This book contains numerous examples of design, from an engineering perspective. The theme is on comparing the design of evolution with that of technological invention. Although the book has almost precisely a 50% natural and 50% artificial split, you get the impression that the author is slightly biased in favour of technology.
Steven Vogel acknowledges they are different: nature abhors using straight lines, engineers love them; nature has not been able to employ metals, yet they are commonly used in our constructions. Although I for one would never be critical (as this guy sometimes is) of nature by saying that it never utilises metals or whatever. It doesn’t need to – it simply isn’t required. To favour an I-beam over a tree limb is foolish and misguided. Is a piece of metal or lump of concrete alive? Certainly not. The astonishing feature of nature is that it manages to evolve these things, that are inherently living entities, which can grow and replicate themselves with no awareness or foresight!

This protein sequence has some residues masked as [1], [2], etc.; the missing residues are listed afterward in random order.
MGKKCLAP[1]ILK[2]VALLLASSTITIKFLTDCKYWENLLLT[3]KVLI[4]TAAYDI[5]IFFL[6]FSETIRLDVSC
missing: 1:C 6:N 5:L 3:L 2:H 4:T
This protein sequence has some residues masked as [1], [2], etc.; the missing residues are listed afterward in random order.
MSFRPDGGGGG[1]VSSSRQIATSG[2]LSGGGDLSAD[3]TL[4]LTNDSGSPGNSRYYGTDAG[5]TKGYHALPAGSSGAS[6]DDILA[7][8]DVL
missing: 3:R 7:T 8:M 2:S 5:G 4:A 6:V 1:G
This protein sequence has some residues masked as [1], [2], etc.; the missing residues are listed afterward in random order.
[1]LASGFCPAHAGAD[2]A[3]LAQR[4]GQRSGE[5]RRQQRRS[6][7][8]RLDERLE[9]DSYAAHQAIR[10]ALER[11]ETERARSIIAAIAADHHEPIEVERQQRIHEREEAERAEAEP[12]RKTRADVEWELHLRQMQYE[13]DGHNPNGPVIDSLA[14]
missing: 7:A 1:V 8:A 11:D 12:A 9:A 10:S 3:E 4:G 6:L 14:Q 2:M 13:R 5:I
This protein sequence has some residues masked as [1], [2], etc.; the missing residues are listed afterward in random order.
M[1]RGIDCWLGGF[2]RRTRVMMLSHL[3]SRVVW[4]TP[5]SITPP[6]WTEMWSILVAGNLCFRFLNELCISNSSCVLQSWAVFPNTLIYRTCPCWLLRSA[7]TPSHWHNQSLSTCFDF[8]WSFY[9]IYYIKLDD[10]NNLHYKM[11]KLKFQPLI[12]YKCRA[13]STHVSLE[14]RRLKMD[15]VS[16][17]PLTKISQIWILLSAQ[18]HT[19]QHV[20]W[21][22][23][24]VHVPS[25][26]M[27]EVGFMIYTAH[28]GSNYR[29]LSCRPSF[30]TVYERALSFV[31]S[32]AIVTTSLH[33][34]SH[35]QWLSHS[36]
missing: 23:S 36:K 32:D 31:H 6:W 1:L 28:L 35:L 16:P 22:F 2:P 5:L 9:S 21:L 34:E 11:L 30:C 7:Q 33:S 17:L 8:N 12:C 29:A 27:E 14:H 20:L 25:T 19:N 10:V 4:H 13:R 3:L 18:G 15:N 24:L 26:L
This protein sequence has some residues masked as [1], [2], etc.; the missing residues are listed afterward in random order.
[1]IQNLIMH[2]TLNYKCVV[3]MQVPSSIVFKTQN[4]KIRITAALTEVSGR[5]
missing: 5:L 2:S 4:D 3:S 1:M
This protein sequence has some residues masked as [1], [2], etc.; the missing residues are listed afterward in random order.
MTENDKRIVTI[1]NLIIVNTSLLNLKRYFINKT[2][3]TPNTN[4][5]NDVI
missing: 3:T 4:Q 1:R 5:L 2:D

So the trouble with this book is that it doesn’t address the fact that a tree does way more than just support itself: a tree is not merely a vertical structure; it is an extremely complex photosynthesis machine. It is self-powered AND self-generating. It would take a tremendous amount of technology to create a very minuscule and seemingly simple creature such as an amoeba, let alone an extremely complex multicellular organism such as a hummingbird or a dragonfly – currently, it is totally impossible. Yet nature does it spontaneously for free and that is some accomplishment.
There are many obvious observations in the book, and in places it can be a little dull. I really don’t think there are many people who will thoroughly enjoy this book. Either you’ll be the type of person who prefers natural evolution, or you’ll prefer technological invention, and so either way half of the book will not be very appealing.
A similar book is called “Diatoms to Dinosaurs”. I think that book is a much more interesting read – it is predominantly concerned with nature, not with technology, and some of the examples are just so much more alluring/enticing/intriguing.